All Publications

  • A general platform for targeting MHC-II antigens via a single loop. bioRxiv : the preprint server for biology Du, H., Liu, J., Jude, K. M., Yang, X., Li, Y., Bell, B., Yang, H., Kassardjian, A., Mobedi, A., Parekh, U., Sperberg, R. A., Julien, J. P., Mellins, E. D., Garcia, K. C., Huang, P. S. 2024


    Class-II major histocompatibility complexes (MHC-IIs) are central to the communications between CD4+ T cells and antigen presenting cells (APCs), but intrinsic structural features associated with MHC-II make it difficult to develop a general targeting system with high affinity and antigen specificity. Here, we introduce a protein platform, Targeted Recognition of Antigen-MHC Complex Reporter for MHC-II (TRACeR-II), to enable the rapid development of peptide-specific MHC-II binders. TRACeR-II has a small helical bundle scaffold and uses an unconventional mechanism to recognize antigens via a single loop. This unique antigen-recognition mechanism renders this platform highly versatile and amenable to direct structural modeling of the interactions with the antigen. We demonstrate that TRACeR-II binders can be rapidly evolved across multiple alleles, while computational protein design can produce specific binding sequences for a SARS-CoV-2 peptide of unknown complex structure. TRACeR-II sheds light on a simple and straightforward approach to address the MHC peptide targeting challenge, without relying on combinatorial selection on complementarity determining region (CDR) loops. It presents a promising basis for further exploration in immune response modulation as well as a broad range of theragnostic applications.

    View details for DOI 10.1101/2024.01.26.577489

    View details for PubMedID 38352315

    View details for PubMedCentralID PMC10862749

  • Fully synthetic platform to rapidly generate tetravalent bispecific nanobody-based immunoglobulins. Proceedings of the National Academy of Sciences of the United States of America Misson Mindrebo, L., Liu, H., Ozorowski, G., Tran, Q., Woehl, J., Khalek, I., Smith, J. M., Barman, S., Zhao, F., Keating, C., Limbo, O., Verma, M., Liu, J., Stanfield, R. L., Zhu, X., Turner, H. L., Sok, D., Huang, P. S., Burton, D. R., Ward, A. B., Wilson, I. A., Jardine, J. G. 2023; 120 (24): e2216612120


    Nanobodies bind a target antigen with a kinetic profile similar to a conventional antibody, but exist as a single heavy chain domain that can be readily multimerized to engage antigen via multiple interactions. Presently, most nanobodies are produced by immunizing camelids; however, platforms for animal-free production are growing in popularity. Here, we describe the development of a fully synthetic nanobody library based on an engineered human VH3-23 variable gene and a multispecific antibody-like format designed for biparatopic target engagement. To validate our library, we selected nanobodies against the SARS-CoV-2 receptor-binding domain and employed an on-yeast epitope binning strategy to rapidly map the specificities of the selected nanobodies. We then generated antibody-like molecules by replacing the VH and VL domains of a conventional antibody with two different nanobodies, designed as a molecular clamp to engage the receptor-binding domain biparatopically. The resulting bispecific tetra-nanobody immunoglobulins neutralized diverse SARS-CoV-2 variants with potencies similar to antibodies isolated from convalescent donors. Subsequent biochemical analyses confirmed the accuracy of the on-yeast epitope binning and structures of both individual nanobodies, and a tetra-nanobody immunoglobulin revealed that the intended mode of interaction had been achieved. This overall workflow is applicable to nearly any protein target and provides a blueprint for a modular workflow for the development of multispecific molecules.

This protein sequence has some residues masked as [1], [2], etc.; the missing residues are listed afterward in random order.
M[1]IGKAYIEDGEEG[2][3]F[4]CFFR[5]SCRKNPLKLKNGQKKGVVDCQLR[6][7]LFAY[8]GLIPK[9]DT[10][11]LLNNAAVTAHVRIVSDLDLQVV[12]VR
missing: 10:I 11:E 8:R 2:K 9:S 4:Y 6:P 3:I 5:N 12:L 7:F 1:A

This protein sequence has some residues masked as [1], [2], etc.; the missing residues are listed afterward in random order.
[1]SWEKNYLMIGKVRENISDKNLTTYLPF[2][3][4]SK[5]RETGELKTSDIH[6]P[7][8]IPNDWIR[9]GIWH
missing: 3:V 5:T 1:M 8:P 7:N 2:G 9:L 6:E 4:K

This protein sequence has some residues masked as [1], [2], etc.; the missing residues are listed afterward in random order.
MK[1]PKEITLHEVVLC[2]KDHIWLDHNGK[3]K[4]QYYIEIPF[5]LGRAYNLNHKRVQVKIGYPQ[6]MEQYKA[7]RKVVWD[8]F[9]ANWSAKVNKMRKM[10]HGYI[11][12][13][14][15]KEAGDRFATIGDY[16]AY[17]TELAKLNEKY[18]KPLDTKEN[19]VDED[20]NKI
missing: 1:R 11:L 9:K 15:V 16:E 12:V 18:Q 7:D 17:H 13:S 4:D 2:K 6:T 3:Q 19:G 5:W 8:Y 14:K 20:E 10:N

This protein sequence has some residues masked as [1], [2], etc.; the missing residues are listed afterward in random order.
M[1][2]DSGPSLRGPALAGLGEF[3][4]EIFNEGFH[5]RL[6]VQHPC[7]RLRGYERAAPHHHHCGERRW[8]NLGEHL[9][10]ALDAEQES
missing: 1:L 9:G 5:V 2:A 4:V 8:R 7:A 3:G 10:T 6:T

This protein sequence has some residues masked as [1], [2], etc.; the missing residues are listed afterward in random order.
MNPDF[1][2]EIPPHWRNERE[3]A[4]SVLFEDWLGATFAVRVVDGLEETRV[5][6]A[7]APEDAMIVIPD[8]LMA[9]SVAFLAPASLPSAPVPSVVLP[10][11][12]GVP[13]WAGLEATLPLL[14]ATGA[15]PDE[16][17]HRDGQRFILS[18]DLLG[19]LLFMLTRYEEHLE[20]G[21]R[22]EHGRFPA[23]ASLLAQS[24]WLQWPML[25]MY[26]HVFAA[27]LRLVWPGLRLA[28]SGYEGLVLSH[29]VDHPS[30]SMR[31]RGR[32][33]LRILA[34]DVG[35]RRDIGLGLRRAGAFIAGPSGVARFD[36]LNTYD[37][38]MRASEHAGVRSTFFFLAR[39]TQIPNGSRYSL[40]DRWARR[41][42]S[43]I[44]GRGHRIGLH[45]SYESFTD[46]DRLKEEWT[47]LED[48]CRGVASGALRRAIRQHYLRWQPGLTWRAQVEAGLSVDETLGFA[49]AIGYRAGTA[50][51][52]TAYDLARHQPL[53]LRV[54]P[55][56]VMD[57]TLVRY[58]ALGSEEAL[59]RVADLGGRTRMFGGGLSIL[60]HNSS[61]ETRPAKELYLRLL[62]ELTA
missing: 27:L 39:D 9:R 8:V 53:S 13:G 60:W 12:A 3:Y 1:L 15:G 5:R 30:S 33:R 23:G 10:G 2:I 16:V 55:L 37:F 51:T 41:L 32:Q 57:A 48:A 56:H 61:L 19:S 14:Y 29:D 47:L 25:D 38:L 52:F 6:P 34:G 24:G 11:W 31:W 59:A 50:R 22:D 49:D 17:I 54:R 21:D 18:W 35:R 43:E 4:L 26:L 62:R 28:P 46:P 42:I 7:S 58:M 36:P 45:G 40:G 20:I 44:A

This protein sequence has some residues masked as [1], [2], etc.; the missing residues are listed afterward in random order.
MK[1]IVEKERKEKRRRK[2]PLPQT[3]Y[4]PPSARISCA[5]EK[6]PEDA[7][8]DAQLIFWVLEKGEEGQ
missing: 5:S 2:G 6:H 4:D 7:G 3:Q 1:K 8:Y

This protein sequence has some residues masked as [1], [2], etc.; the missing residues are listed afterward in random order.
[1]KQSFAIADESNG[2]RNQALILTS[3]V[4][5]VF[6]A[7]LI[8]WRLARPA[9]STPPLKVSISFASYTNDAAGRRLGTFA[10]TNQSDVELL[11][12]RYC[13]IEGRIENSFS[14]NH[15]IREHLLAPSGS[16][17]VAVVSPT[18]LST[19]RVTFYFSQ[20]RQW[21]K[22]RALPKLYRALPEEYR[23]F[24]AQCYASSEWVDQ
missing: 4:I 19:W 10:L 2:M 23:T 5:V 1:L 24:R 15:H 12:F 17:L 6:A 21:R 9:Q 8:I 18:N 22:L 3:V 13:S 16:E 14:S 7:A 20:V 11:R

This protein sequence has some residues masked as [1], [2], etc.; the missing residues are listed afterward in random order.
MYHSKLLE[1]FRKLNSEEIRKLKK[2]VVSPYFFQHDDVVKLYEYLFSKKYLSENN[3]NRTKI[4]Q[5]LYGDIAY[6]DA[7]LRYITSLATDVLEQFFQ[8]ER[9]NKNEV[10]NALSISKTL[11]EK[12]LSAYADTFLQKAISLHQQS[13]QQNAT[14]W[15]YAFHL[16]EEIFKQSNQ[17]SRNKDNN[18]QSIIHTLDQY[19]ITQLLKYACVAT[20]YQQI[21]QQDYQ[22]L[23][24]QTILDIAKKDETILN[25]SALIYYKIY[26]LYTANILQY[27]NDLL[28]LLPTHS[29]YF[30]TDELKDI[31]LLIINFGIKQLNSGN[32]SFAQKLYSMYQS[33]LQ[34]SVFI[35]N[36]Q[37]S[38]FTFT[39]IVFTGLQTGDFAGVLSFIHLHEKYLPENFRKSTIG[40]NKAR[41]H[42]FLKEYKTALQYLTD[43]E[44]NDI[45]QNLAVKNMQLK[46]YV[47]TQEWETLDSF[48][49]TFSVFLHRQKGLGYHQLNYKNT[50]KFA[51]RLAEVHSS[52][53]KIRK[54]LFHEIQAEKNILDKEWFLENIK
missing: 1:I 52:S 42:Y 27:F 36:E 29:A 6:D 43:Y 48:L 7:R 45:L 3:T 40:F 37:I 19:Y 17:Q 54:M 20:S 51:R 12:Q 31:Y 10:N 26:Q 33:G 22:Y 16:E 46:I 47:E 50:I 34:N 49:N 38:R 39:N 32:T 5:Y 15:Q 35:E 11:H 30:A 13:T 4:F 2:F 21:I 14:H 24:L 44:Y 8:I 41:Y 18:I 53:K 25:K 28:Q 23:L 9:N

View details for DOI 10.1073/pnas.2216612120

    View details for PubMedID 37276407

  • De Novo Design of a Highly Stable Ovoid TIM Barrel: Unlocking Pocket Shape towards Functional Design. Biodesign research Chu, A. E., Fernandez, D., Liu, J., Eguchi, R. R., Huang, P. S. 2022; 2022: 9842315


    The ability to finely control the structure of protein folds is an important prerequisite to functional protein design. The TIM barrel fold is an important target for these efforts as it is highly enriched for diverse functions in nature. Although a TIM barrel protein has been designed de novo, the ability to finely alter the curvature of the central beta barrel and the overall architecture of the fold remains elusive, limiting its utility for functional design. Here, we report the de novo design of a TIM barrel with ovoid (twofold) symmetry, drawing inspiration from natural beta and TIM barrels with ovoid curvature. We use an autoregressive backbone sampling strategy to implement our hypothesis for elongated barrel curvature, followed by an iterative enrichment sequence design protocol to obtain sequences which yield a high proportion of successfully folding designs. Designed sequences are highly stable and fold to the designed barrel curvature as determined by a 2.1 Å resolution crystal structure. The designs show robustness to drastic mutations, retaining high melting temperatures even when multiple charged residues are buried in the hydrophobic core or when the hydrophobic core is ablated to alanine. As a scaffold with a greater capacity for hosting diverse hydrogen bonding networks and installation of binding pockets or active sites, the ovoid TIM barrel represents a major step towards the de novo design of functional TIM barrels.

    View details for DOI 10.34133/2022/9842315

    View details for PubMedID 37850141

    View details for PubMedCentralID PMC10521652